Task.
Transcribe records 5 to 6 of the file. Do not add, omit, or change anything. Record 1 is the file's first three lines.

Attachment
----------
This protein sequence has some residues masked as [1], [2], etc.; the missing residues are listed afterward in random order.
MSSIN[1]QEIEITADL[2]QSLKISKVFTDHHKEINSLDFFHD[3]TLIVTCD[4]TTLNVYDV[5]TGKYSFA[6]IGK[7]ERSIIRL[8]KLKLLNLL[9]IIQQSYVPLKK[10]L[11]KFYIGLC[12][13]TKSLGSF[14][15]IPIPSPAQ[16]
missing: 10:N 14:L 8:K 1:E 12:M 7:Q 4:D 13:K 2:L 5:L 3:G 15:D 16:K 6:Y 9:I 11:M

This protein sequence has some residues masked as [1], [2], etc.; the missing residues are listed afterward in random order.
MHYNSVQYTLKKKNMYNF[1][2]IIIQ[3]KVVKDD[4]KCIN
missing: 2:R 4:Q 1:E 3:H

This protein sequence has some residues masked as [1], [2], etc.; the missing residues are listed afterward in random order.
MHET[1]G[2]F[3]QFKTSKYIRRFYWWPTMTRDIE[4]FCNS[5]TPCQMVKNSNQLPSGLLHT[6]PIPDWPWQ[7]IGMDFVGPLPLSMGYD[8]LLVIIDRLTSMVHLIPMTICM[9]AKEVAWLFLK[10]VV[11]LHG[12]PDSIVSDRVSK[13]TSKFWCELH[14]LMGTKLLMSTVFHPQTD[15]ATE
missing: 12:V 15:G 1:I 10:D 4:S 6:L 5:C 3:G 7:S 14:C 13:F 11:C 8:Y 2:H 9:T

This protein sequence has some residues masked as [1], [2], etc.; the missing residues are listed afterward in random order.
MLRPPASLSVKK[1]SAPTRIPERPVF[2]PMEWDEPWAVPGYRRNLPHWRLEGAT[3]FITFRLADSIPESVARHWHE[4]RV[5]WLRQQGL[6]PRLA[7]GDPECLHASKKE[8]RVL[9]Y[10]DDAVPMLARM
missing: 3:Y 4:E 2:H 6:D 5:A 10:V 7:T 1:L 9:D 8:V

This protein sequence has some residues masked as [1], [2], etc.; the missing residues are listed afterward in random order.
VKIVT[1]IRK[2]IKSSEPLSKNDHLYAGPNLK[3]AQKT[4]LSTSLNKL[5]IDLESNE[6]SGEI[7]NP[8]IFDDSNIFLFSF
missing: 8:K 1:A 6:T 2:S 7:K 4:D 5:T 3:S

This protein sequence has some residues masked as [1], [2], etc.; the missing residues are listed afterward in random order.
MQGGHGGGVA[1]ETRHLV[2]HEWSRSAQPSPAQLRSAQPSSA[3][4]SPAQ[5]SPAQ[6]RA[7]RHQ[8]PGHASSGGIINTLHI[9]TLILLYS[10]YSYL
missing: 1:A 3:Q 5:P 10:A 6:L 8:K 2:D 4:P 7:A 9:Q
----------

This protein sequence has some residues masked as [1], [2], etc.; the missing residues are listed afterward in random order.
VKIVT[1]IRK[2]IKSSEPLSKNDHLYAGPNLK[3]AQKT[4]LSTSLNKL[5]IDLESNE[6]SGEI[7]NP[8]IFDDSNIFLFSF
missing: 8:K 1:A 6:T 2:S 7:K 4:D 5:T 3:S

This protein sequence has some residues masked as [1], [2], etc.; the missing residues are listed afterward in random order.
MQGGHGGGVA[1]ETRHLV[2]HEWSRSAQPSPAQLRSAQPSSA[3][4]SPAQ[5]SPAQ[6]RA[7]RHQ[8]PGHASSGGIINTLHI[9]TLILLYS[10]YSYL
missing: 1:A 3:Q 5:P 10:A 6:L 8:K 2:D 4:P 7:A 9:Q